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Not every person you hire has to be a star athlete.

By Scott Scherr
June 26, 2017

The Entrepreneur Insiders network is an online community where the most thoughtful and influential people in America’s startup scene contribute answers to timely questions about entrepreneurship and careers. Today’s answer to the question, “What should budding entrepreneurs know about building a business?” is written by Scott Scherr, founder and CEO of Ultimate Software.

Everything I know about building a business, I learned from my father. As a kid in the Bronx, I watched him build a successful company from the ground up. His straightforward approach to business just made sense: The people were there to take care of the business, and the business was there to take care of the people.

Many young entrepreneurs focus mainly on the business plan, profit margins, and mastering the investor pitch. While all of that matters, it’s important to remember the fundamental questions: What kind of company do you want to run? And who do you want to help you build that business?

Remembering my father’s advice helped guide Ultimate from day one: Take care of everyone, every day, and they’ll return the favor many times over. To me, the “secret sauce” isn’t in the best-laid marketing plans—it’s in having the right team to execute on them.

See also: Here’s Where Most Startups Fail

Here are a few ways you can foster business growth and success by focusing on your people:

Make a big investment in your people
In our early days, one of my “non-negotiables” was 100% paid-for health care benefits for employees and their families, and 401(k) matching for every employee. That’s uncommon for startups today (only 14% of companies with 100 or fewer employees offer a 401(k) plan) and it was virtually unheard of 27 years ago.

Think of the ways you can walk the talk so your employees know you’re truly invested in them. Catered lunches and group celebrations help preserve your culture, but remember what cultivates your core values. Maybe it’s flexible hours or generous PTO to support employees’ work-life balance. Running a successful business has many highs and lows. But when you’re relentless in putting your people first, they’ll continue on the journey with you, weathering the good times and bad.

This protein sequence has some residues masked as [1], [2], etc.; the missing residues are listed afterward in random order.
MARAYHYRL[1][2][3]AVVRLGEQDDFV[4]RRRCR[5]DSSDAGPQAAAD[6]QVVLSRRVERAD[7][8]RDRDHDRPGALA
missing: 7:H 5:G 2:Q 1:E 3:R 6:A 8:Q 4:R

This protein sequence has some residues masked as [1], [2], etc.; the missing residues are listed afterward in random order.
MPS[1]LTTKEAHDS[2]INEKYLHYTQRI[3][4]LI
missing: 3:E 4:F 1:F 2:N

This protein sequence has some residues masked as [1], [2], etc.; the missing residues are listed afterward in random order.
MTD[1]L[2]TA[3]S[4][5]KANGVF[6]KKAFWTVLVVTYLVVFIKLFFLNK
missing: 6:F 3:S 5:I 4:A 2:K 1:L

Think like a (sports) team
As a former athlete and lifelong fan, I see many connections between sports and business. The best teams that consistently win are not simply teams with good players. Championship teams have the best players and are coached by leaders who are fully committed and know how to get the most out of their players who are equally focused. Not every person you hire has to be a star athlete or accomplished coach, but it helps to have that team mentality.

Every person counts and must be working toward the same goal. No matter what business you’re in, if you find and keep the best, most committed talent, and coach them, you’ll make it to the playoffs every year—and bring home championships.

 

Promote from within
When businesses are looking to grow, they’ll usually look to the competitive market to find top talent. However, many times, the best people are already on your team. Focus on building leadership from within, rather than hiring the first outsider with the right skill set, but who may not be a cultural fit. Your existing employees have a greater knowledge of the company, a deeper connection to its values, and a more personal investment in its long-term success (especially when you’ve shown you’re invested in theirs). Developing your current people also helps foster stronger relationships and business growth as your employees build their careers with your company. Some of Ultimate’s highest-ranking—and most successful—people were our very first employees.

The business strategies that work best often seem simple, but they’re also the most powerful. Like I learned from my father: Your people keep you inspired, and keep your business moving forward. To achieve continued success as an entrepreneur, keep your eye on what matters most. Always remember to invest in your people first.

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